Steamboat Springs Editor's note: This story has been updated from its original version to correct who donated the More Barn Park parcel to the city. It was Bob Comes.
For years, the dilapidated Yock Homestead Cabin sat unnoticed near the iconic More Barn in Steamboat Springs.
It’s not difficult to understand why. The cabin — its roof resting on collapsed walls — barely was visible from Pine Grove Road near the barn that has been synonymous with Steamboat Ski Area since it appeared as part of a marketing campaign in the 1970s.
But Bryce Mayo noticed. The 18-year-old, a member of the Steamboat Springs High School Class of 2010, said Thursday afternoon that he’s noticed the cabin while riding by since his family moved to Steamboat when he was 8.
When the opportunity to help rehabilitate the cabin became available, Mayo said he didn’t hesitate. He’s a member of the Historic Preservation Crew, a collaboration between Rocky Mountain Youth Corps and Historic Routt County. The crew of four started working on the cabin in mid-June and will finish work this week.
Mayo, who wanted more than just a summer job before joining the U.S. Navy on Oct. 5, said he thought it would be interesting to help restore what could become another “icon of Steamboat.”
“We want to keep as many of the historic places for as long as we can,” Mayo said. “It’s part of our culture, as Ski Town USA.”
The cabin’s significance, however, may extend beyond Steamboat.
“What is really neat about it, I think it’s fair to say in 30 or 50 years, that may be one of the few homesteads restored or preserved in city limits anywhere in the Rocky Mountain West,” said Historic Routt County Executive Director Towny Anderson, who spearheaded the project and helped create the Historic Preservation Crew. “It’s going to be something I think this community is going to be really proud of as time moves on.”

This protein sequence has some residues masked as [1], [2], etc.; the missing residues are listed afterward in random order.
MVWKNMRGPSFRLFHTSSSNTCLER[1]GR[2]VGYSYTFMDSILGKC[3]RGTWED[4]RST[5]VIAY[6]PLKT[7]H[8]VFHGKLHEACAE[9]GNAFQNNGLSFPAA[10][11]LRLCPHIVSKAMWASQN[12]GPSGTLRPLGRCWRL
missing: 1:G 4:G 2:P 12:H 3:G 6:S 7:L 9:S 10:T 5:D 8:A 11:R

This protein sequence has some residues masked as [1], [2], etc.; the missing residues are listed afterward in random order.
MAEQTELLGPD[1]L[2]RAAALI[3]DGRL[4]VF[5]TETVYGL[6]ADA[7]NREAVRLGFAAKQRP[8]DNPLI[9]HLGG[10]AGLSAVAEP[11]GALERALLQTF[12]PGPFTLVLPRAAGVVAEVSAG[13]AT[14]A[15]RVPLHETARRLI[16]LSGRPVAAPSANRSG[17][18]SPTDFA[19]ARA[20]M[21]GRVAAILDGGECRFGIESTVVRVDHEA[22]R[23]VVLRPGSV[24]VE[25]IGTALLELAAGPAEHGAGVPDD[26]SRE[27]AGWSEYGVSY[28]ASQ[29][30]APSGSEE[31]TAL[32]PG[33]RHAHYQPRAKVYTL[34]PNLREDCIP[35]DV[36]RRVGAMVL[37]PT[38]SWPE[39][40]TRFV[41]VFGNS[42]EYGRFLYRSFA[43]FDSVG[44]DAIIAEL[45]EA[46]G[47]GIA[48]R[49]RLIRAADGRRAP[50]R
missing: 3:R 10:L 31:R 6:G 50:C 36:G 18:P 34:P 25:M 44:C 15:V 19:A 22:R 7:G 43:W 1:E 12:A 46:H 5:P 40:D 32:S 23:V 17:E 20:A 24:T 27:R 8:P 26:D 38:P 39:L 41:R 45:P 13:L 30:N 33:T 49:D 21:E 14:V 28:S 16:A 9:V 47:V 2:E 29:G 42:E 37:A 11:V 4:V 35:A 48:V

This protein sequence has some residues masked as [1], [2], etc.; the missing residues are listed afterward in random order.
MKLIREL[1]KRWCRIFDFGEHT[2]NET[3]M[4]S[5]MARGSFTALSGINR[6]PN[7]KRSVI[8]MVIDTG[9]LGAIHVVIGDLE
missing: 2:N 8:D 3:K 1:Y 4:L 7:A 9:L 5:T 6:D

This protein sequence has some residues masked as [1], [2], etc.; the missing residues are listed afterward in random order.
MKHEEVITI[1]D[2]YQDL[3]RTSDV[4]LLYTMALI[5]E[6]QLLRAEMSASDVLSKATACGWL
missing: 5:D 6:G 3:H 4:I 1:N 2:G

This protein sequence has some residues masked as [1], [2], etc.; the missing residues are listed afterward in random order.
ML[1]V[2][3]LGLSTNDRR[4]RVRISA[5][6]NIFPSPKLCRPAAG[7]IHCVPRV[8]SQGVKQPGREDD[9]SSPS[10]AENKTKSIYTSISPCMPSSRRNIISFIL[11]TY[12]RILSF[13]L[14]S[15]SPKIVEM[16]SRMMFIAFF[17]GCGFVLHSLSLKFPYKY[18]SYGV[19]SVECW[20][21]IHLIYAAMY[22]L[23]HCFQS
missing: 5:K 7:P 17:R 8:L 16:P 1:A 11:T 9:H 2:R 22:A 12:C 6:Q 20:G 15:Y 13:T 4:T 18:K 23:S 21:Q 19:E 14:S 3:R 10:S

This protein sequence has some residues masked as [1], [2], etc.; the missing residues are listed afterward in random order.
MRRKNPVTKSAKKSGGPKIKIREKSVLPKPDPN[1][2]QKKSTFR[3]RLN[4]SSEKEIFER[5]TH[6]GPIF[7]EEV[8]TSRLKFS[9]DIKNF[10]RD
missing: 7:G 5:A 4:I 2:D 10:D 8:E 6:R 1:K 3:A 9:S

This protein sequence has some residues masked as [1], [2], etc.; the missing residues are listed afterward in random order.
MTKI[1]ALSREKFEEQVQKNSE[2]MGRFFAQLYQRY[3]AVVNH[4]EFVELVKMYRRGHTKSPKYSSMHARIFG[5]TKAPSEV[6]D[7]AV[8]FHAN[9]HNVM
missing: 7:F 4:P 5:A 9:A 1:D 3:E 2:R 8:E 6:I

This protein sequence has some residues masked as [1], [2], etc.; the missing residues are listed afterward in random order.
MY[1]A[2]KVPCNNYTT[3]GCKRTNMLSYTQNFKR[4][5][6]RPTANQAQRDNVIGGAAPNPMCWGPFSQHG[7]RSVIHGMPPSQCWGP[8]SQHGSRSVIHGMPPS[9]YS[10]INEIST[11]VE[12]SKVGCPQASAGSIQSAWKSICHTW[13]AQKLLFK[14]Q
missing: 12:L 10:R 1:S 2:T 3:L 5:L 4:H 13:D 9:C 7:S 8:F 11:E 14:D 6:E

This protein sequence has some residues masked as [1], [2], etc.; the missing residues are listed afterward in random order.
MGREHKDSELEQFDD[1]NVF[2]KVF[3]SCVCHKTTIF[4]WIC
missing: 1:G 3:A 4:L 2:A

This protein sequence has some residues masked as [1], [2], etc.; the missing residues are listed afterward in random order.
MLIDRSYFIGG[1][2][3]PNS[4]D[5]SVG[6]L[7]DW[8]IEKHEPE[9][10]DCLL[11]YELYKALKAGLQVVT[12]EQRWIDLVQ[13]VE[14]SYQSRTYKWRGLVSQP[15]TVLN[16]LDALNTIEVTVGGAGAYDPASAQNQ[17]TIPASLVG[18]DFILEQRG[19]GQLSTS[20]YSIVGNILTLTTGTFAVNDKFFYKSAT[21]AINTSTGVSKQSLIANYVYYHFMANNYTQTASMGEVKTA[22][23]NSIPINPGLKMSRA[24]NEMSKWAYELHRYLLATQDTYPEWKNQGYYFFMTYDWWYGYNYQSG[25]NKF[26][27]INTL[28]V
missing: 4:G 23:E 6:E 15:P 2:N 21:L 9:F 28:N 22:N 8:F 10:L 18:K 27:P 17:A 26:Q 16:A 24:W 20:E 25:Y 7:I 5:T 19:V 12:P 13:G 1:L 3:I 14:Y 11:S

When Lena Yock, the matriarch of the Yock family, bought 160 acres near Fish Creek in 1903, the cabin already was there, said Arianthé Stettner, an adviser to Historic Routt County and its former executive director. She said it is thought that the cabin was built around the turn of the century as a simple rectangle with a second room being added later.
Stettner said Lena and her husband, Louis, had two sons and three daughters. By the 1930s, only Lena and her son, Martin, who went by Chick, still were living on the property after members of the family died or moved away. She said Chick built the barn in the 1920s to shelter Holstein cattle for his dairy operation, a business that prospered until World War II.
Lena died in 1950, and Chick lived in the cabin alone until he sold the ranch to Jerry More in 1957, Stettner said. She said at the time of the sale, the county’s economy was depressed, and only after the ski area started to flourish did More begin to reap the rewards of the barn’s location.
In the 1970s, the barn began to appear in posters promoting the ski area. More sold the barn property to Bob Comes in about 2005, Stettner said. Comes donated the barn parcel to the city, creating what is More Barn Park.
Anderson said the cabin was slated for demolition as part of the city’s project to rehabilitate the More Barn. It was identified as the first Historic Preservation Crew project shortly after Anderson and YMYC’s Executive Director Gretchen Van De Carr talked about creating the program last February.
Andrew Lescht, the project’s crew leader for RMYC, said members of the Historic Preservation Crew — Colorado Mountain College Alpine Campus students Jordan Schell, the education coordinator, and Skyler VanZandt — started working with contractor John Virgona, of Custom Crafted Log Homes, on June 15 after a weeklong orientation.
Before they could rebuild the cabin, they had to tear it down. But before they did, the crew labeled the beams so they could put the cabin back together — what Mayo described as putting a puzzle together.